Added in to the mix was the highly public downfall of Harvey Weinstein, the US Producer accused of a string of sexual assaults, and the subsequent female empowerment movement this inspired. Inevitably, Cannes was going to get caught in the crossfire and, sure enough, it was widely lambasted for failing to clamp down on such sexual predators, with even its newly introduced sexual harassment hotline panned for the poor quality of its staff. To make matters worse, it didn't go unnoticed that, of the 18 filmmakers shortlisted for the event's tops awards, only three were women.

As a counterweight to this, many of the European attendees praised the event for its strong programming and, in particular, its inclusion of a number of new names, after several years when only a limited pool of world-acclaimed directors seemed to get a look-in. As a result, although Competition still found space for a number of Cannes veterans – notably Iran's Asghar Farhadi, China's Jia Zhangke and Jean-Luc Godard, the venerable French master – the line-up also had several debutantes, including Japan's Ryusuke Hamaguchi, the French duo of Eva Husson and Yann Gonzalez, and AB Shawky, a first-time Egyptian director.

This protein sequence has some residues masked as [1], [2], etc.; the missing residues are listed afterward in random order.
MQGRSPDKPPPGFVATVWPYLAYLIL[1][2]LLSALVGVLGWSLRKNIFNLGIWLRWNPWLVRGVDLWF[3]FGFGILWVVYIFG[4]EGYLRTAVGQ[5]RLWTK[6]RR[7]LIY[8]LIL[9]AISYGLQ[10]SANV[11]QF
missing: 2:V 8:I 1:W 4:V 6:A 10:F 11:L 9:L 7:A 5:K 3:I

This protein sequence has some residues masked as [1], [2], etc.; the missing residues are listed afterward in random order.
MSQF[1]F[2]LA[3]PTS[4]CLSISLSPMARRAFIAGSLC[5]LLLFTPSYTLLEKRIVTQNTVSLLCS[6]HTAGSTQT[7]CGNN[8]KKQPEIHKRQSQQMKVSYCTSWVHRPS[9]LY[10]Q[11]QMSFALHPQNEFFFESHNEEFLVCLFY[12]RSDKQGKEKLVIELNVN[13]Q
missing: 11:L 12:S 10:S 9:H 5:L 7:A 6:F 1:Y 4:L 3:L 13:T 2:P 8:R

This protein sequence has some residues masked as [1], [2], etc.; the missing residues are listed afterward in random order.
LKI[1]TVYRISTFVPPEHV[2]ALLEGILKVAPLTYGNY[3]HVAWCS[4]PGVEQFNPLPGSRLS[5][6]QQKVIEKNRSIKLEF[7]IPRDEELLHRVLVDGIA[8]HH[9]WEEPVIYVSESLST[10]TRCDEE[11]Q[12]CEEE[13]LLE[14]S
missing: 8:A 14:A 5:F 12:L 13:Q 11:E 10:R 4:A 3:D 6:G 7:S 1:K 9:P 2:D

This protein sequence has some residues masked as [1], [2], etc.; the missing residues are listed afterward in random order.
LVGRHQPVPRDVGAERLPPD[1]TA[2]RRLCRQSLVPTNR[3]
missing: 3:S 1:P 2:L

It was, however, a Cannes regular – Japanese director Hirokazu Kore-eda – who took the Palme d'Or, the festival's top prize. The film that secured him the win, the first in his 20-year career, was Shoplifters, a moving portrait of a makeshift family living on the fringes of society.